NEW SCHOOL ELEVATES ETHNIC AND GENDER STUDIES

By Annalisa Purser and Brooke Adams, communications specialists, University Marketing and Communications

A newly created school at the University of Utah aims to provide an intellectual foundation for understanding and addressing some of the most pressing issues surrounding race and gender in American society.

That goal is reflected in its name: School for Cultural and Social Transformation—the first school in the Intermountain West to make the intersection of race, gender and social justice its focus.

Earlier this month, students celebrated the launch of the new School for Cultural and Social Transformation (above). The main photo shows (left to right): Nicole Robinson, interim assistant vice president for equity and diversity; Ed Munoz, director of the Division of Ethnic Studies; Kathryn Stockton, dean of the School for Cultural and Social Transformation and associate vice president for equity and diversity; and Susie Potter, director of the Division of Gender Studies.

Earlier this month, students celebrated the launch of the new School for Cultural and Social Transformation (above). The main photo shows (left to right): Nicole Robinson, interim assistant vice president for equity and diversity; Ed Munoz, director of the Division of Ethnic Studies; Kathryn Stockton, dean of the School for Cultural and Social Transformation and associate vice president for equity and diversity; and Susie Porter, director of the Division of Gender Studies.

“This development positions the University of Utah at the forefront of a trend within the Pac-12 to establish schools centered on these critical subjects,” said Kathryn Bond Stockton, dean of the school and associate vice president for the Office for Equity and Diversity. “This is a beginning step in the work required to ensure the success of all our students and better prepare everyone for working together to resolve inequities.”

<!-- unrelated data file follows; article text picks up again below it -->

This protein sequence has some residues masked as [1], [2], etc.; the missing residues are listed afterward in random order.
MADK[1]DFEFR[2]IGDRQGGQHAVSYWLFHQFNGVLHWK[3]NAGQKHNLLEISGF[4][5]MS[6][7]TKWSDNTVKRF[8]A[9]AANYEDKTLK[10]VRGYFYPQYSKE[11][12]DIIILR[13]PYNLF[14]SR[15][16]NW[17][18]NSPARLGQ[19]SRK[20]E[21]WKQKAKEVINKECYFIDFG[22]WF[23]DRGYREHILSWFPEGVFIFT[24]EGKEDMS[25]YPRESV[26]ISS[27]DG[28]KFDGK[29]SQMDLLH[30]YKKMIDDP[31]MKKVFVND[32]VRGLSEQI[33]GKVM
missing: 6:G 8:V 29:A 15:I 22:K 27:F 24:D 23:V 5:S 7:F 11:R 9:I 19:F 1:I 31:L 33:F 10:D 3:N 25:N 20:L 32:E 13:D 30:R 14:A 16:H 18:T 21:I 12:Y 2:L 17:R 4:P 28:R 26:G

The school officially celebrated its opening at an event on Nov. 2 that featured two keynote addresses on the topic of “Race and Queer Space” in LGBTQ communities. The school was proposed in January 2016 and formally approved by the Board of Trustees in July before launching at the start of fall semester.

The Office for Equity and Diversity will oversee the school’s teaching, research and service activities. The formation of the school, moreover, elevates the Gender Studies and Ethnic Studies programs to divisions that will be able to directly hire and grant tenure to faculty, something neither was able to do under program status. The divisions will also still be able to work with other academic areas to hire shared-appointment faculty.

“Being able to hire our own faculty and grant promotion and tenure is huge for us,” said Ed Munoz, chair of the Division of Ethnic Studies. “With shared faculty positions, we don’t have as much input on retention, promotion and tenure decisions, so oftentimes faculty feel pulled to fulfill what is expected of them in their home department.”

At this time, no degree offerings are being changed, added or eliminated. Going forward, the School for Cultural and Social Transformation will grant major and minor degrees for each division, as well as the Gender Studies graduate certificate. The school will celebrate its first graduating class May 2018.

“Faculty are thrilled because of the institutional support to continue to develop their intellectual projects,” said Susie Porter, chair of the Division of Gender Studies. “The school creates a new academic space that draws from the strengths of traditional disciplines but is not limited by those approaches.”

A key emphasis of the new school will be enhancing opportunities for students to participate in community-engaged research and partnerships—something Porter said students have made clear they want.

The U has long supported an intellectual forum for exploring race and gender. In 1968, it created Black Studies, Chicano Studies and American Indian Studies programs; by 1976-77, these programs were consolidated in the Ethnic Studies Program. The Gender Studies Program was launched in 1976. Last November, students, staff, faculty and administrators gathered for a town hall meeting on racial climate at the university. The “Open Dialogue on Racial Climate” led to 13 immediate responses from the university’s administration, including the development of the new School for Cultural and Social Transformation.

“I feel that ethnic studies and gender studies are degrees for the 21st century because they teach our students how to navigate in an increasingly diverse country and world,” Munoz said. “It’s cultural competency, in many ways. We already see the changing demographics—racial and ethnic—of the nation and even in Utah. It is time for folks to become better informed about the different kinds of people they are going to serve.”